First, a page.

There has only been one tie this season, with a few other games coming close. That tie came between the Philadelphia Eagles and the Cincinnati Bengals. Both teams have struggled mightily this season, but this Week 3 game was close and there was a crucial decision that Eagles head coach Doug Pederson made during overtime.

He decided to punt the ball, instead of going for it on fourth down to play for the tie. Definitely a more conservative approach that was questioned by the media after the game ended in a draw. Ironically for Pederson, that decision that he was scrutinized for may end up benefiting Philadelphia because of the horrid division they play in.

They currently sit atop the NFC East at 2-4-1 (.357 win percentage), which is a dreadful record, but it is working for them now. This situation is one of the incredibly rare times where a tie may benefit a team as a result of the atrocious division; however, they generally play a minimal role in the final standings.

This past Sunday night is an example of a possible tie being the worst-case scenario. The Arizona Cardinals were hosting their division rival Seattle Seahawks in a very highly anticipated game. Both teams played phenomenally with Arizona coming back late to force overtime. Seattle’s Tyler Lockett had the game of his life, while quarterbacks Kyler Murray and Russell Wilson were going shot for shot in maybe the game of the year.

In that extra period, the Cardinals kicker Zane Gonzales missed a field goal on their first drive. Arizona was then able to stop Seattle from scoring again and gave Gonzales another chance to redeem himself. He was able to convert, though had he missed the kick again, this game probably would have ended in a tie.

A draw should not even be in the realm of possibility, especially with a game like this one. The stakes felt too high for no winner to be declared. It would have been disgraceful to the sport of football had a game like this ended without a definitive winner, yet that possibility was on the table.

Cardinals piling up prime-time wins, but also some injuries
AP Photo/Ross D. Franklin

Overtime in the NFL is not fair. It is sometimes feared so much that teams will attempt to go for the win in regulation, even if that means risking a loss because they do not want to leave their fate up to a coin toss. Even if both teams end up receiving the ball in overtime, there is still the risk of the tie.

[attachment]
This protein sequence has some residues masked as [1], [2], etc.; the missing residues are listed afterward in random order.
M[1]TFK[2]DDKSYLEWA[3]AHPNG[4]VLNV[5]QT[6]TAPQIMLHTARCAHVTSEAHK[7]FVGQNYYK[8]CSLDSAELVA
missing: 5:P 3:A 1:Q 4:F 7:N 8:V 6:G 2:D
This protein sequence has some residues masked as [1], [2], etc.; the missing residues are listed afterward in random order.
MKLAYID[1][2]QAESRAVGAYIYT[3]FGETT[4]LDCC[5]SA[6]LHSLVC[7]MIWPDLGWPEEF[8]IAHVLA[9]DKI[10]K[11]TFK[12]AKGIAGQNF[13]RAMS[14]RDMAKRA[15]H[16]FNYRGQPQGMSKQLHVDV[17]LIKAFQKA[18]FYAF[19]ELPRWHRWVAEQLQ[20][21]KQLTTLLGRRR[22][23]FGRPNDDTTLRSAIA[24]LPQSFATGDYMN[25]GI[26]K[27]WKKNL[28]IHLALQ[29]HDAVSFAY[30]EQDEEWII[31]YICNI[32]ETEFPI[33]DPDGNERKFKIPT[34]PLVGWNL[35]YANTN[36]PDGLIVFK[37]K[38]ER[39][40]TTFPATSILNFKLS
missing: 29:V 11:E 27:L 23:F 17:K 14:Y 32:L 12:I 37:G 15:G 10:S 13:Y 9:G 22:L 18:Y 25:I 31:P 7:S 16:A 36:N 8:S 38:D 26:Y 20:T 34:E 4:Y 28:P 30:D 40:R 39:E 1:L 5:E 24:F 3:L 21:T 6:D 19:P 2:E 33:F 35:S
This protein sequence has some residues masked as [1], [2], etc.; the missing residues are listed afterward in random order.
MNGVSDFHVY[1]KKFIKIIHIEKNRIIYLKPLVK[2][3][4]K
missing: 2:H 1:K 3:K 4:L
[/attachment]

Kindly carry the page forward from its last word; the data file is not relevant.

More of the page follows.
Statistically it may be better for the standings, but motivationally it is puzzling. How do players recover mentally from a tie? Nobody is trained to react to an even score. Players are supposed to either bounce back from a tough loss or use the momentum from a win to continue to thrive. Ties do nothing for anyone’s moral. An NFL tie is almost the equivalent to not playing the game at all. There is nothing to gain from it and that needs to be changed.

Fixing the most important stretch of the game should be simple. Give each team an opportunity to match one another until the defense gets a stop. Sudden death is good because it speeds up the extra period, but it needs to be modified to counteract for fairness. Both teams should have an opportunity to get the ball.

In baseball, the home team can hit a walk-off and the game is over, but the away team still got the chance to hit in the half-inning prior. The NFL just needs to provide an equal opportunity to both sides and many of the current issues with the overtime system would be resolved.

Ties should also be eliminated because they provide such little value. They are more of a burden than a loss. Teams do not play for the tie; football is not meant to be played that way and the NFL should understand that. Overtime can be one of the most exciting parts of NFL football, but the rules are broken right now, and adjustments need to be made.